Sam Parnell has been an AWS evangelist most of his career. While Chief Technology Officer at popular sports news site Bleacher Report, he ran the company “100 percent on AWS.” When Turner Broadcasting acquired Bleacher Report in 2012, Parnell got involved with aspects of the media giant’s infrastructure and again started moving critical operations into the cloud.
“Bleacher Report was a really good case study for the rest of the organization,” he says. “To be able to say: this really works, and you can do it for less money and with fewer people.” They were the model students.
Now he’s chief of technology at Distributed Media Lab, a Palo Alto-based media technology startup. Early on, the company tried Google Cloud. But according to Parnell, the performance wasn’t cutting it and the security features weren’t up to par. And to position Distributed Media Lab for high-paced growth, Parnell wanted a completely serverless architecture. AWS had the more mature offering, he says.
“Everything we’ve built runs through AWS Lambda,” Parnell says. In fact, in the first year of Distributed Media Lab’s operations, they’ve never spun up an EC2 instance. They’ve taken all their underlying processes and content and created “an event-based micro-services architecture,” he says. “That allows an engineering team to scale efficiently.”
To understand this decision, it’s first important to appreciate Distributed Media Lab’s niche in media. Publishing on the web is challenging. Everyone is trying to maintain control of their content. Writing, photos, and videos are constantly ripped off by less reputable actors. But there is also the question of when an outlet intends to share their content with another. If site A wants to feature site B’s content, should they email it, give each other access to their respective content management systems, or try something else entirely? Given how time-consuming it can be to manage a CMS, good content often gets lost.
“Content syndication has been really broken,” Parnell says. To get more eyeballs on their work, “Publishers need more audience development options than just Google and Facebook.”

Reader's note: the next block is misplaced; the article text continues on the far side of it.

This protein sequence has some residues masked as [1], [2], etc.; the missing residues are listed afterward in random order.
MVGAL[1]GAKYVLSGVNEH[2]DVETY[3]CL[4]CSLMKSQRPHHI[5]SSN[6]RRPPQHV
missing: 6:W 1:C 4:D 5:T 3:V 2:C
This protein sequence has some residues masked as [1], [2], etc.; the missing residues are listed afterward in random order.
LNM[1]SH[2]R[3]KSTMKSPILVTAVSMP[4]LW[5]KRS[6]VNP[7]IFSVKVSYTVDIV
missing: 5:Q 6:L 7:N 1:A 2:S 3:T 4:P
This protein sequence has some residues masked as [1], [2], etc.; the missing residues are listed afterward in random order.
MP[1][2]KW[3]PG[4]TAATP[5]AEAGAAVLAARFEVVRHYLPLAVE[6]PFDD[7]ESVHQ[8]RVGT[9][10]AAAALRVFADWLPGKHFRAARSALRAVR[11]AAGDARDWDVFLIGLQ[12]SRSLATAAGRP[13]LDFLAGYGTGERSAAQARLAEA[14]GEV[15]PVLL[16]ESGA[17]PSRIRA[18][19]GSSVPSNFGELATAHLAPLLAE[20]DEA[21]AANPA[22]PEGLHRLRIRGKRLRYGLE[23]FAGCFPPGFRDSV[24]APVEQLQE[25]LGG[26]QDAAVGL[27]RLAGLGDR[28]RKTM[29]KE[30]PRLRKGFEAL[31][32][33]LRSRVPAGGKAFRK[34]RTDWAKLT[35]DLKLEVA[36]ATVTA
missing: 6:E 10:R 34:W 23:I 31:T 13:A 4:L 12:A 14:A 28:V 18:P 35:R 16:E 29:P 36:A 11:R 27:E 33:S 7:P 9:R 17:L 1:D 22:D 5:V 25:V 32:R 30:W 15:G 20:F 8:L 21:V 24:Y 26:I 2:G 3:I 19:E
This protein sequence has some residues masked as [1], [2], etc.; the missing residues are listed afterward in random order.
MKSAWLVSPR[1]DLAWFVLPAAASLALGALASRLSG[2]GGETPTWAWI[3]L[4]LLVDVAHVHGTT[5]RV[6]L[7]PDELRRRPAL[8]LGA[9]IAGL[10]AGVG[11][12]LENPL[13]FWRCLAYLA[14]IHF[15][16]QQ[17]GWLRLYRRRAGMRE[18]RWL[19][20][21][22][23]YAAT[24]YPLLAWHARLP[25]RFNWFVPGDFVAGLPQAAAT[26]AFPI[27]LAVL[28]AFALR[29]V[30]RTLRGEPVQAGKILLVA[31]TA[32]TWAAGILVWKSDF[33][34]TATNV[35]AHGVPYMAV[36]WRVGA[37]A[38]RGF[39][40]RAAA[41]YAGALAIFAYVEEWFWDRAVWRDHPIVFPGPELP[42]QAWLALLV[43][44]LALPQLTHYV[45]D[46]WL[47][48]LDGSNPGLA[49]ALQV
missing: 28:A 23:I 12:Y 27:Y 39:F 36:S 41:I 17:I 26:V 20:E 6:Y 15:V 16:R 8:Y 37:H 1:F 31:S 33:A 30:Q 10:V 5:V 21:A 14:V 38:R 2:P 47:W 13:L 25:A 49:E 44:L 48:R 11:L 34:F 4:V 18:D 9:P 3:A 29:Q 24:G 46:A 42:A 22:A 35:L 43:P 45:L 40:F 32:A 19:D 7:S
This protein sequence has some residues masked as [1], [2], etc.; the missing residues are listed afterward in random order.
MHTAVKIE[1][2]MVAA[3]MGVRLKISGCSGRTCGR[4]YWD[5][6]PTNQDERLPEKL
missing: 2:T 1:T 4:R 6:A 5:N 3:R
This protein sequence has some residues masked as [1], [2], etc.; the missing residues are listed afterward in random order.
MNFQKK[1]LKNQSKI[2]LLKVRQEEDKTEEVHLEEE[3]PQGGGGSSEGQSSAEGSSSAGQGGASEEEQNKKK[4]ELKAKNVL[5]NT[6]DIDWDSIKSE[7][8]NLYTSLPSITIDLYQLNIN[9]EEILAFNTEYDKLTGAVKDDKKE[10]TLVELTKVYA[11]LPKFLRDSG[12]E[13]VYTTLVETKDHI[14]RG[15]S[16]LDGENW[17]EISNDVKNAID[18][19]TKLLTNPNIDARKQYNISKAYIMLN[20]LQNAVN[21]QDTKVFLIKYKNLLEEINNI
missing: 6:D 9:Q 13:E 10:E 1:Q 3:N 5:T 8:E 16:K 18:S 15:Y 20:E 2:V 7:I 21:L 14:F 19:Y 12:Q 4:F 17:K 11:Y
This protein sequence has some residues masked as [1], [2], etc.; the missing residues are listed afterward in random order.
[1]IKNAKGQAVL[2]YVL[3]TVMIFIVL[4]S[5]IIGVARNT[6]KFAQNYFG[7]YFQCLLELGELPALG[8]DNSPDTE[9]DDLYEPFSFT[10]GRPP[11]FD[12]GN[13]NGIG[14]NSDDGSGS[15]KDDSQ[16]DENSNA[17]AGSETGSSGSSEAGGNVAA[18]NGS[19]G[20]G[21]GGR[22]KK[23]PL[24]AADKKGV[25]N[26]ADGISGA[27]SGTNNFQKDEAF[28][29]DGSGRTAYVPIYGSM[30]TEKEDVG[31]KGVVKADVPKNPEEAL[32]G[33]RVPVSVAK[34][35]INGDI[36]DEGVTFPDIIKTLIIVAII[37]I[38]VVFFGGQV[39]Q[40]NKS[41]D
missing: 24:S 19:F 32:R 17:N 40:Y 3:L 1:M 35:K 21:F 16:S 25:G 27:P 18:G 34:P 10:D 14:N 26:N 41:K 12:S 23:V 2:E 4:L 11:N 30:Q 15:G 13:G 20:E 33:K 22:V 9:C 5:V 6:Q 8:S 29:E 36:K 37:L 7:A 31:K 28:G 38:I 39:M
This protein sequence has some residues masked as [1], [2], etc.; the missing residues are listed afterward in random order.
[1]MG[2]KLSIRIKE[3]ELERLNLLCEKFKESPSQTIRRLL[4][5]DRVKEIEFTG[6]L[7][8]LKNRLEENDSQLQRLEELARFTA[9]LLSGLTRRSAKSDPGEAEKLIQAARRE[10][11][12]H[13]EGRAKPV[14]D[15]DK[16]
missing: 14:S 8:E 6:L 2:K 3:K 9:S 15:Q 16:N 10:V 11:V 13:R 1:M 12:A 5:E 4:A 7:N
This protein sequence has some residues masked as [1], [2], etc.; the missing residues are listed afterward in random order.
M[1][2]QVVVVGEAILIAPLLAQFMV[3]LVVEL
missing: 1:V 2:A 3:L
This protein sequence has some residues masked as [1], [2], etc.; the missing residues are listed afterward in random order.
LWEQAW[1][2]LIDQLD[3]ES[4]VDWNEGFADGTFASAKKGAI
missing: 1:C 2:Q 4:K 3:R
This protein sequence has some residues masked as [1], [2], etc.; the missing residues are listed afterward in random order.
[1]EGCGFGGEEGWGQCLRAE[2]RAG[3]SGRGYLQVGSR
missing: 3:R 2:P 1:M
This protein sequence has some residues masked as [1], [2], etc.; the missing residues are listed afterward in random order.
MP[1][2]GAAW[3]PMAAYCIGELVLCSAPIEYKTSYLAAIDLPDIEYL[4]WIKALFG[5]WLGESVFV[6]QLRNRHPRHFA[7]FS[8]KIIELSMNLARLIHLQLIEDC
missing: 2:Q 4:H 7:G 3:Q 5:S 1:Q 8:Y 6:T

Parnell thought a lot about this problem while he was at Bleacher Report and Turner, as did his CEO and co-founder David Gehring while Gehring was at Google and YouTube. Distributed Media Lab ended up harnessing accelerated mobile pages (AMP), a technical standard for fast loading mobile web pages, and creating embeddable code publishers can drop on their own sites to share partner content. It’s not just an html iframe tag; the overlay comes with its own analytics and paywall capabilities.
“That allowed us to leverage a content distribution standard that encapsulated the publisher’s business model,” Parnell says.
One of Distributed Media Lab’s earlier customers was the nonpartisan journalism center CALmatters. In the run-up to the 2018 U.S. midterm elections, the group a built a helpful guide for California voters about candidates, ballot initiatives, key issues, and relevant news—but had nowhere to share it. So Distributed Media Lab enabled newspapers like the Long Beach Post to embed the entire guide on their homepage, flowing with the rest of the page’s brand and design. If a user clicked on a CALmatters article, they remained on LBP’s website, as though the CALmatters guide were another section of the site. Yet the content and ads in the viewer remained tied to the original publisher’s servers.
“Then everyone has the opportunity to make money from the content,” Parnell says. He notes the technical process is far easier than having engineering teams wrangle RSS feeds and custom processes to ensure the HTML and CSS stay intact. “Forget all of that,” he says. “Just take two lines of code and you can syndicate content across a network of publishers.”
Distributed Media Lab’s only been around since mid-2017 but the company continues to add publishers each month. Parnell is already thinking about how to structure his engineering teams for the future. That is why he chose serverless architecture. The idea is to keep the code for each process and sub-process separate, in containerized blocks of code.
“All of the different pieces that go into the UI, administrators, publishers—they’re all broken down into components that can be updated and deployed separately. That keeps teams from trampling on each other,” he says. “There’s no big server everyone works on at the same time.” He says that enables efficient scaling. There’s less coordination when you’re not all working on the same code base, he says.
Everything is done through AWS. They use AWS Lambda to run the backend services, which are built in Node. They use SQS to manage the event messaging between the services. Distributed Media Lab uses Amazon API Gateway to power the customer tools and management interfaces, and AWS Cognito to manage the logins and access.
But all in all Distributed Media Lab is still young—or mean and lean, as Parnell puts it. “We’ve managed to keep the design of the system reasonably concise,” he says. “I’d be a huge advocate of others trying this.”